Charity Shop Haul

Yesterday, I posted a picture of myself on Instagram wearing a jumper I bought from a charity shop.  The picture has proved very popular and I’ve been ‘chatting’ to lots of new people who are, like me, really into charity shop shopping.

I’ve been buying stuff from charity shops for years (long before it was a fashionable thing to do) and have therefore had varied reactions from people when I tell them about my passion for second-hand.  My favourite conversation was with one lady who, whilst regularly donating her unwanted (and freshly laundered) clothes, wouldn’t dream of buying anything from charity shops because ‘the clothes are dirty and smelly’…erm, what?!  I do think charity shops have a far better reputation these days and some are so well laid out and the windows are so well dressed, they have almost a ’boutiquey’ feel to them.  In the town where I live there are more charity shops than anything else, so there’s never a shortage of bargains to be had.

Having been thoroughly disappointed by the sales in the high street stores, I decided to have a ‘charity shop mooch’.  This differs from a ‘charity shop hunt’, as with a hunt you have specific items in mind, a mooch is more open to inspiration!  There are a few bits that if I’m lucky enough to spot, I will always buy and that’s vintage teacups and saucers and 1980s clothing.

As it was the Sunday between Christmas and New Year, there were only a couple of charity shops open but I did get some excellent bargains.

The first item I found was in the Air Ambulance shop and it was the jumper mentioned above, which cost £4.25.  I think it’s a late 1980s/early 1990’s jumper and it has European sizing – I did a bit of research and I think the brand is German. Size-wise it’s a 42, which I think equates to a UK 14.  I like oversized jumpers with skinny jeans so it’s perfect.  I’ll mention here that it is worth being open to trying different sizes on when charity shopping.  I’ve got sizes ranging from 10 to 18 as some things do lend themselves to being worn a bit baggier or more fitted.  If you like the item, try it on – you might be pleasantly surprised!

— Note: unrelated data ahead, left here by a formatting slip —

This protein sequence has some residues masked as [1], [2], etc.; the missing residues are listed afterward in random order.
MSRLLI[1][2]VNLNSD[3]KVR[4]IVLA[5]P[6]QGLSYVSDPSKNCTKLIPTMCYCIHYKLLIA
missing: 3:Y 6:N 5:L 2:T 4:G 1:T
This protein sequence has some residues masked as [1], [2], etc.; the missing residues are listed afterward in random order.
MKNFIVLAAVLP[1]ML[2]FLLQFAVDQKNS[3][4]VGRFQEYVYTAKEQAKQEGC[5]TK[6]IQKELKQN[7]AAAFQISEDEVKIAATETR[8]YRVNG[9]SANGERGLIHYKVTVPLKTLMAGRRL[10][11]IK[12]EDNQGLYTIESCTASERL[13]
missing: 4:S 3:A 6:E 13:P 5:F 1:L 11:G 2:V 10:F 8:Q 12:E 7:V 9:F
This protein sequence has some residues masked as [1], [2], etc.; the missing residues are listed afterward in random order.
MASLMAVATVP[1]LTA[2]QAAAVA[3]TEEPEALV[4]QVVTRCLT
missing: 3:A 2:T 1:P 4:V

Vintage Jumper

Vintage Jumper

From this charity shop, I also picked up two bath towels at £1 each, which I use under fleece in the guinea pig cages.  For those of you who do use fleece/towels combinations in your piggy cages, charity shops often tuck these bits away at the back of the store.  I always wash anything I use for the guinea pigs in fragrance-free non-bio powder and never use fabric conditioner.  I didn’t take any pics of the towels I’m afraid but hey, you all know what one looks like! (The piggies usually get a present or treat of some kind when I go shopping – spoilt piggies!)

The second shop I went in was the British Heart Foundation where I found this gorgeous vintage cup and saucer for £3.25.  I have a similar patterned set in pink, although the cup is larger.  I love the pastoral scene and the combination of blue and white is both traditional and elegant.

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Pretty Cup and Saucer

Pretty Cup and Saucer

The second item I bought from the BHF is this pair of almost-new Clarks pixie boots.  I LOVE Clarks’ shoes (I got a lovely new pair of black boots for Christmas) and as these were in my size (I have a 6.5 in Clarks) it was clearly fate!  I had a pair almost exactly the same back in the 80s when I was little, so these are a real piece of nostalgia.  I paid £8.99 for these but as they are leather and brand new would probably have cost around £60, I think they were a great find.